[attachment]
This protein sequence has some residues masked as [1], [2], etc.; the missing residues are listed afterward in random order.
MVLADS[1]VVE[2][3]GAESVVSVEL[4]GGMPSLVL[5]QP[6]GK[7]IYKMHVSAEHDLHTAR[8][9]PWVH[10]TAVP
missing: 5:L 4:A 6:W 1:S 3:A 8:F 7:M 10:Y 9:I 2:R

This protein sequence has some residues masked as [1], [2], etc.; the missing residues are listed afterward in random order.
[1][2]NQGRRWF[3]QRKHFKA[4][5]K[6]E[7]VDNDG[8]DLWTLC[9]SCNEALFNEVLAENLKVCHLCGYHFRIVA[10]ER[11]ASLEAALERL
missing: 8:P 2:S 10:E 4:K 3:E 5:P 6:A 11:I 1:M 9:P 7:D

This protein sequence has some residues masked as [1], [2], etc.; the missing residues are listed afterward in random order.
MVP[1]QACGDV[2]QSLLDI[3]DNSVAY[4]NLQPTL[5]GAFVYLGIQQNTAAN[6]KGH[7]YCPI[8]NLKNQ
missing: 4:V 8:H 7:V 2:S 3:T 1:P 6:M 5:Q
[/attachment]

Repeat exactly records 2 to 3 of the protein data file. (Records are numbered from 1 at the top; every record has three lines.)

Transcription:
This protein sequence has some residues masked as [1], [2], etc.; the missing residues are listed afterward in random order.
[1][2]NQGRRWF[3]QRKHFKA[4][5]K[6]E[7]VDNDG[8]DLWTLC[9]SCNEALFNEVLAENLKVCHLCGYHFRIVA[10]ER[11]ASLEAALERL
missing: 8:P 2:S 10:E 4:K 3:E 5:P 6:A 11:I 1:M 9:P 7:D

This protein sequence has some residues masked as [1], [2], etc.; the missing residues are listed afterward in random order.
MVP[1]QACGDV[2]QSLLDI[3]DNSVAY[4]NLQPTL[5]GAFVYLGIQQNTAAN[6]KGH[7]YCPI[8]NLKNQ
missing: 4:V 8:H 7:V 2:S 3:T 1:P 6:M 5:Q